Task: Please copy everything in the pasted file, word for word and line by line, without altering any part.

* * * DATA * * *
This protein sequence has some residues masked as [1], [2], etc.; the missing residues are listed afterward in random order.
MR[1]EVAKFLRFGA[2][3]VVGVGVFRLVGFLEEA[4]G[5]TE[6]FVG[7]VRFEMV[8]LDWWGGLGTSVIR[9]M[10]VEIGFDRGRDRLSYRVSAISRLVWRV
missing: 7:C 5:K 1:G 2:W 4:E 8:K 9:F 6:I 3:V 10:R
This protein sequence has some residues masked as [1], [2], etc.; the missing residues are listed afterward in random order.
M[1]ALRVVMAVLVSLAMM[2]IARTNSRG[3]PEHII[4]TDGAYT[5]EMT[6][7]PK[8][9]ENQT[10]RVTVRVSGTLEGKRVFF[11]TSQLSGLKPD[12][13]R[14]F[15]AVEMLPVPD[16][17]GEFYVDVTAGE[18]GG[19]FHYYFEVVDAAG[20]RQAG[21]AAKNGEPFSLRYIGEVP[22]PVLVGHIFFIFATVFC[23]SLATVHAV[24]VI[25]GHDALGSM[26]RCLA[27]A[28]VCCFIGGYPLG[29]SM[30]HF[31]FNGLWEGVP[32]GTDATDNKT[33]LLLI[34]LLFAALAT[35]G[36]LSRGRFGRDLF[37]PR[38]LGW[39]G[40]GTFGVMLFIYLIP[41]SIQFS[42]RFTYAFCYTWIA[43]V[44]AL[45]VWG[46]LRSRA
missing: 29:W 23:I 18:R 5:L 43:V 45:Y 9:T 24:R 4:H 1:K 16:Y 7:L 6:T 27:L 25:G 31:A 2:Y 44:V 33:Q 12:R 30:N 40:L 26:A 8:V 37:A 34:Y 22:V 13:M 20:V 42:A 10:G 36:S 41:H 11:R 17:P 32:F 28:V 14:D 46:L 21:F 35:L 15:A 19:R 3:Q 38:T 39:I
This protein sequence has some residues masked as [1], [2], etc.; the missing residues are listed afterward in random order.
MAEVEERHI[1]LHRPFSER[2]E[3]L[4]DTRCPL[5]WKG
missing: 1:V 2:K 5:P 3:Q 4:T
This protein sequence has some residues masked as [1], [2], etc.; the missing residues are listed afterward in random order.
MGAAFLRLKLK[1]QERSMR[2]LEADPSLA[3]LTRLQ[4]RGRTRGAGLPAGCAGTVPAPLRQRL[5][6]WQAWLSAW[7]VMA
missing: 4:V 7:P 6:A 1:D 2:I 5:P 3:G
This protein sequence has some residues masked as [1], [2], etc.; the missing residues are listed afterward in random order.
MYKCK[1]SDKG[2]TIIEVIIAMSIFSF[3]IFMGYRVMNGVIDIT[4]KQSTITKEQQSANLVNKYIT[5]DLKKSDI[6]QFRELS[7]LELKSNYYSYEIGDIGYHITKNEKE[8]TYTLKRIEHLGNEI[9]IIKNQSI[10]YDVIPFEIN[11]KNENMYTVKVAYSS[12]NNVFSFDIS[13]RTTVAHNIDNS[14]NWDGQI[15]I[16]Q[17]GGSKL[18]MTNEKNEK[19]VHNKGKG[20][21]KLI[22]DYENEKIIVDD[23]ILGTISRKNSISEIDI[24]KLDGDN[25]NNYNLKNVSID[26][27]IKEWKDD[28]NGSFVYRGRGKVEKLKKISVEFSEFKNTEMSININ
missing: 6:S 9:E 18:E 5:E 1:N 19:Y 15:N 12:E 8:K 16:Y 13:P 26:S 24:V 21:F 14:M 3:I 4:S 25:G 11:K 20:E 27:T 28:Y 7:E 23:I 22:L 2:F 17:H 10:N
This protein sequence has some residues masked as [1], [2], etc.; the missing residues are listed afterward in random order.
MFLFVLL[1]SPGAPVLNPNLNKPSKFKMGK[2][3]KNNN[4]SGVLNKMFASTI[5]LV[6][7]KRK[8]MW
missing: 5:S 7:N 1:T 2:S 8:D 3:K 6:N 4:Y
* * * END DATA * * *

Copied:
This protein sequence has some residues masked as [1], [2], etc.; the missing residues are listed afterward in random order.
MR[1]EVAKFLRFGA[2][3]VVGVGVFRLVGFLEEA[4]G[5]TE[6]FVG[7]VRFEMV[8]LDWWGGLGTSVIR[9]M[10]VEIGFDRGRDRLSYRVSAISRLVWRV
missing: 7:C 5:K 1:G 2:W 4:E 8:K 9:F 6:I 3:V 10:R
This protein sequence has some residues masked as [1], [2], etc.; the missing residues are listed afterward in random order.
M[1]ALRVVMAVLVSLAMM[2]IARTNSRG[3]PEHII[4]TDGAYT[5]EMT[6][7]PK[8][9]ENQT[10]RVTVRVSGTLEGKRVFF[11]TSQLSGLKPD[12][13]R[14]F[15]AVEMLPVPD[16][17]GEFYVDVTAGE[18]GG[19]FHYYFEVVDAAG[20]RQAG[21]AAKNGEPFSLRYIGEVP[22]PVLVGHIFFIFATVFC[23]SLATVHAV[24]VI[25]GHDALGSM[26]RCLA[27]A[28]VCCFIGGYPLG[29]SM[30]HF[31]FNGLWEGVP[32]GTDATDNKT[33]LLLI[34]LLFAALAT[35]G[36]LSRGRFGRDLF[37]PR[38]LGW[39]G[40]GTFGVMLFIYLIP[41]SIQFS[42]RFTYAFCYTWIA[43]V[44]AL[45]VWG[46]LRSRA
missing: 29:W 23:I 18:R 5:L 43:V 45:Y 9:T 24:R 4:H 1:K 16:Y 7:L 6:T 27:L 25:G 31:A 2:Y 44:V 33:Q 12:R 30:N 40:L 26:A 8:V 37:A 34:Y 22:V 13:M 20:V 42:A 10:G 36:S 41:H 11:R 17:P 32:F 28:V 14:D 46:L 21:F 35:L 15:A 19:R 3:Q 38:T 39:I
This protein sequence has some residues masked as [1], [2], etc.; the missing residues are listed afterward in random order.
MAEVEERHI[1]LHRPFSER[2]E[3]L[4]DTRCPL[5]WKG
missing: 1:V 2:K 5:P 3:Q 4:T
This protein sequence has some residues masked as [1], [2], etc.; the missing residues are listed afterward in random order.
MGAAFLRLKLK[1]QERSMR[2]LEADPSLA[3]LTRLQ[4]RGRTRGAGLPAGCAGTVPAPLRQRL[5][6]WQAWLSAW[7]VMA
missing: 4:V 7:P 6:A 1:D 2:I 5:P 3:G
This protein sequence has some residues masked as [1], [2], etc.; the missing residues are listed afterward in random order.
MYKCK[1]SDKG[2]TIIEVIIAMSIFSF[3]IFMGYRVMNGVIDIT[4]KQSTITKEQQSANLVNKYIT[5]DLKKSDI[6]QFRELS[7]LELKSNYYSYEIGDIGYHITKNEKE[8]TYTLKRIEHLGNEI[9]IIKNQSI[10]YDVIPFEIN[11]KNENMYTVKVAYSS[12]NNVFSFDIS[13]RTTVAHNIDNS[14]NWDGQI[15]I[16]Q[17]GGSKL[18]MTNEKNEK[19]VHNKGKG[20][21]KLI[22]DYENEKIIVDD[23]ILGTISRKNSISEIDI[24]KLDGDN[25]NNYNLKNVSID[26][27]IKEWKDD[28]NGSFVYRGRGKVEKLKKISVEFSEFKNTEMSININ
missing: 6:S 9:E 18:E 5:E 1:N 19:Y 15:N 12:E 8:K 16:Y 13:P 26:S 24:V 21:F 14:M 3:I 4:S 25:G 11:K 20:E 27:T 28:Y 7:E 23:I 22:L 2:F 17:H 10:N
This protein sequence has some residues masked as [1], [2], etc.; the missing residues are listed afterward in random order.
MFLFVLL[1]SPGAPVLNPNLNKPSKFKMGK[2][3]KNNN[4]SGVLNKMFASTI[5]LV[6][7]KRK[8]MW
missing: 5:S 7:N 1:T 2:S 8:D 3:K 6:N 4:Y